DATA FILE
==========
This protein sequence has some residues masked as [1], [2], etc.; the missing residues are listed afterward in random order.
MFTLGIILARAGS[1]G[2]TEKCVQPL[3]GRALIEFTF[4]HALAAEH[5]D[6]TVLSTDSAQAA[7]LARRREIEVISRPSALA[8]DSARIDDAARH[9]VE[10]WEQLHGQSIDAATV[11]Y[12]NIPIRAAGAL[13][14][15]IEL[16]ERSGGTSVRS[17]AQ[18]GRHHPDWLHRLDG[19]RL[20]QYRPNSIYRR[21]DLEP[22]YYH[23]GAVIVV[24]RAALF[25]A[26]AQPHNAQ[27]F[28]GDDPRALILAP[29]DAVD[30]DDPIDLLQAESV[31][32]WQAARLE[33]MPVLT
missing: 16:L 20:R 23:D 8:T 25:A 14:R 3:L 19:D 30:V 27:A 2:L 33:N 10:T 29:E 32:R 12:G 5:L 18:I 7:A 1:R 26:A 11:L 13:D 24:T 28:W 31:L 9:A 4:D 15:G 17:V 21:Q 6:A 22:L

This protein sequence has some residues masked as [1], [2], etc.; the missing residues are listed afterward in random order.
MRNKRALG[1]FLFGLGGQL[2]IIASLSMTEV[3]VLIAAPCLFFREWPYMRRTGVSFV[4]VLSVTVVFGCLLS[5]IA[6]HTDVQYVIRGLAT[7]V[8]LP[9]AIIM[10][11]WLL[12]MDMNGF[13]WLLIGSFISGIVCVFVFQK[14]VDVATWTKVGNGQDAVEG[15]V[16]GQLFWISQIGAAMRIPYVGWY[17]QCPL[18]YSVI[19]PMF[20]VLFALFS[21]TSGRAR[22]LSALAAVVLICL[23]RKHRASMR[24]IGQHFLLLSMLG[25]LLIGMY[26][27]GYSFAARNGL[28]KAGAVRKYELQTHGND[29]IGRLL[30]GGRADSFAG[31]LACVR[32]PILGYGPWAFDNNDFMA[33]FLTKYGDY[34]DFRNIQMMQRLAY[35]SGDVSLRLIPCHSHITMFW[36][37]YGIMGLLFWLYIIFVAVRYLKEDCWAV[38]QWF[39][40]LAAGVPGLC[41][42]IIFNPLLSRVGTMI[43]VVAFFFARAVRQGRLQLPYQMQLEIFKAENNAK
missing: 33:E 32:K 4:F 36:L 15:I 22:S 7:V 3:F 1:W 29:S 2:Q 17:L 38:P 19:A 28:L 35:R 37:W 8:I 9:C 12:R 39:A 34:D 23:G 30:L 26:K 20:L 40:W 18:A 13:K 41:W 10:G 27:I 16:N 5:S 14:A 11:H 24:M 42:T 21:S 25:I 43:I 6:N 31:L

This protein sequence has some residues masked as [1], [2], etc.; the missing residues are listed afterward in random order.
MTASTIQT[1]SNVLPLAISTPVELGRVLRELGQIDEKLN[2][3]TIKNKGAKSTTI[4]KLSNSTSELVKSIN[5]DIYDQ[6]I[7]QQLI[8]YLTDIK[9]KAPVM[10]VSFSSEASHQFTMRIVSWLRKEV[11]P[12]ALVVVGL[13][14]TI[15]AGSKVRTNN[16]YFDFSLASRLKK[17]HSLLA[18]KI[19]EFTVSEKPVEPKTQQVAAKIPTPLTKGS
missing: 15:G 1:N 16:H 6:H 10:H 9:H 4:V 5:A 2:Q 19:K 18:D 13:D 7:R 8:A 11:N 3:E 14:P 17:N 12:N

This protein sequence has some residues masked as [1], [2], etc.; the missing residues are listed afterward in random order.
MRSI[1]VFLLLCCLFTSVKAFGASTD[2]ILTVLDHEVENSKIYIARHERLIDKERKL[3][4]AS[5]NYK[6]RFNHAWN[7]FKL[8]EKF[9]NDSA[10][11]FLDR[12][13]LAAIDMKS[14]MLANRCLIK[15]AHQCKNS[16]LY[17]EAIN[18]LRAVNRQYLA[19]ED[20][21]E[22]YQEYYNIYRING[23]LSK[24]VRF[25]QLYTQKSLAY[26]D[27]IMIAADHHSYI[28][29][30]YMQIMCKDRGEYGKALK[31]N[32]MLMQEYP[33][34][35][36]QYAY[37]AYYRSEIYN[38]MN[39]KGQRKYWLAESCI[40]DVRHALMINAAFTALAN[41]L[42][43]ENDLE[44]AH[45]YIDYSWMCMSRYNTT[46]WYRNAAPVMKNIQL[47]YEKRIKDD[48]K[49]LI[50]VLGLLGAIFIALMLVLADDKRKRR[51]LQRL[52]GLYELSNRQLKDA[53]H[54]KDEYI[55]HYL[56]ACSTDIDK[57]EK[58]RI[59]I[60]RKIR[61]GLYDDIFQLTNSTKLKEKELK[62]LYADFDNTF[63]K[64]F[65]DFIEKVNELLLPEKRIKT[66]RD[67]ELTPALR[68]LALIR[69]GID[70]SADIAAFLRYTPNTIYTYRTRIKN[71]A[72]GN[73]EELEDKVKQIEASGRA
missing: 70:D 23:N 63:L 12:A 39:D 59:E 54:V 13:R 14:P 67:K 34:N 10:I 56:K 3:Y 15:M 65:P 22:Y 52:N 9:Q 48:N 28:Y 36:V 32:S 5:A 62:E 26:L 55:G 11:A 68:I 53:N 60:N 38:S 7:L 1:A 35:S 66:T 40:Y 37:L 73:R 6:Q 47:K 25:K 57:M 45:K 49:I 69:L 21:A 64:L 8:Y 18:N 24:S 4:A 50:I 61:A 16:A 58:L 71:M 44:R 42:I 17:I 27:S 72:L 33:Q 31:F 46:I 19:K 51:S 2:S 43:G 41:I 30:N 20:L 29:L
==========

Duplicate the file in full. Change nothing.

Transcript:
This protein sequence has some residues masked as [1], [2], etc.; the missing residues are listed afterward in random order.
MFTLGIILARAGS[1]G[2]TEKCVQPL[3]GRALIEFTF[4]HALAAEH[5]D[6]TVLSTDSAQAA[7]LARRREIEVISRPSALA[8]DSARIDDAARH[9]VE[10]WEQLHGQSIDAATV[11]Y[12]NIPIRAAGAL[13][14][15]IEL[16]ERSGGTSVRS[17]AQ[18]GRHHPDWLHRLDG[19]RL[20]QYRPNSIYRR[21]DLEP[22]YYH[23]GAVIVV[24]RAALF[25]A[26]AQPHNAQ[27]F[28]GDDPRALILAP[29]DAVD[30]DDPIDLLQAESV[31][32]WQAARLE[33]MPVLT
missing: 16:L 20:R 23:D 8:T 25:A 14:R 3:L 19:D 30:V 27:A 2:L 33:N 10:T 29:E 32:R 12:G 5:L 18:I 7:A 1:R 26:A 11:L 13:D 24:T 28:W 31:L 9:A 4:D 15:G 17:V 21:Q 6:A 22:L

This protein sequence has some residues masked as [1], [2], etc.; the missing residues are listed afterward in random order.
MRNKRALG[1]FLFGLGGQL[2]IIASLSMTEV[3]VLIAAPCLFFREWPYMRRTGVSFV[4]VLSVTVVFGCLLS[5]IA[6]HTDVQYVIRGLAT[7]V[8]LP[9]AIIM[10][11]WLL[12]MDMNGF[13]WLLIGSFISGIVCVFVFQK[14]VDVATWTKVGNGQDAVEG[15]V[16]GQLFWISQIGAAMRIPYVGWY[17]QCPL[18]YSVI[19]PMF[20]VLFALFS[21]TSGRAR[22]LSALAAVVLICL[23]RKHRASMR[24]IGQHFLLLSMLG[25]LLIGMY[26][27]GYSFAARNGL[28]KAGAVRKYELQTHGND[29]IGRLL[30]GGRADSFAG[31]LACVR[32]PILGYGPWAFDNNDFMA[33]FLTKYGDY[34]DFRNIQMMQRLAY[35]SGDVSLRLIPCHSHITMFW[36][37]YGIMGLLFWLYIIFVAVRYLKEDCWAV[38]QWF[39][40]LAAGVPGLC[41][42]IIFNPLLSRVGTMI[43]VVAFFFARAVRQGRLQLPYQMQLEIFKAENNAK
missing: 33:E 32:K 4:F 36:L 15:I 22:S 7:V 3:F 1:W 29:S 2:Q 17:L 38:P 19:A 28:L 35:R 37:W 8:I 9:C 12:R 39:A 34:D 23:G 30:L 26:K 20:L 40:W 18:A 13:K 41:W 10:G 27:I 16:N 5:S 14:A 11:H 24:M 42:T 21:S 25:I 43:I 6:N 31:L

This protein sequence has some residues masked as [1], [2], etc.; the missing residues are listed afterward in random order.
MTASTIQT[1]SNVLPLAISTPVELGRVLRELGQIDEKLN[2][3]TIKNKGAKSTTI[4]KLSNSTSELVKSIN[5]DIYDQ[6]I[7]QQLI[8]YLTDIK[9]KAPVM[10]VSFSSEASHQFTMRIVSWLRKEV[11]P[12]ALVVVGL[13][14]TI[15]AGSKVRTNN[16]YFDFSLASRLKK[17]HSLLA[18]KI[19]EFTVSEKPVEPKTQQVAAKIPTPLTKGS
missing: 15:G 1:N 16:H 6:H 10:H 9:H 4:V 5:A 2:Q 19:K 18:D 13:D 7:R 8:A 11:N 3:E 14:P 17:N 12:N

This protein sequence has some residues masked as [1], [2], etc.; the missing residues are listed afterward in random order.
MRSI[1]VFLLLCCLFTSVKAFGASTD[2]ILTVLDHEVENSKIYIARHERLIDKERKL[3][4]AS[5]NYK[6]RFNHAWN[7]FKL[8]EKF[9]NDSA[10][11]FLDR[12][13]LAAIDMKS[14]MLANRCLIK[15]AHQCKNS[16]LY[17]EAIN[18]LRAVNRQYLA[19]ED[20][21]E[22]YQEYYNIYRING[23]LSK[24]VRF[25]QLYTQKSLAY[26]D[27]IMIAADHHSYI[28][29][30]YMQIMCKDRGEYGKALK[31]N[32]MLMQEYP[33][34][35][36]QYAY[37]AYYRSEIYN[38]MN[39]KGQRKYWLAESCI[40]DVRHALMINAAFTALAN[41]L[42][43]ENDLE[44]AH[45]YIDYSWMCMSRYNTT[46]WYRNAAPVMKNIQL[47]YEKRIKDD[48]K[49]LI[50]VLGLLGAIFIALMLVLADDKRKRR[51]LQRL[52]GLYELSNRQLKDA[53]H[54]KDEYI[55]HYL[56]ACSTDIDK[57]EK[58]RI[59]I[60]RKIR[61]GLYDDIFQLTNSTKLKEKELK[62]LYADFDNTF[63]K[64]F[65]DFIEKVNELLLPEKRIKT[66]RD[67]ELTPALR[68]LALIR[69]GID[70]SADIAAFLRYTPNTIYTYRTRIKN[71]A[72]GN[73]EELEDKVKQIEASGRA
missing: 70:D 23:N 63:L 12:A 39:D 59:E 54:V 13:R 14:P 67:K 34:N 10:I 56:K 3:Y 15:M 65:P 22:Y 52:N 9:Q 48:N 28:Y 36:V 32:S 5:A 62:E 26:L 55:G 11:A 68:I 53:N 60:N 38:S 7:L 1:A 35:S 66:T 40:Y 37:L 73:R 6:Q 47:K 25:K 57:M 45:K 49:I 69:L 21:A 64:L 8:Y 18:N 24:S 4:A 50:I 61:A 16:A 58:L 71:M 44:R 42:I 17:I 27:S 72:L 33:Q 31:F 46:I 19:K 51:S 2:S 43:G 41:I 30:N 20:L 29:L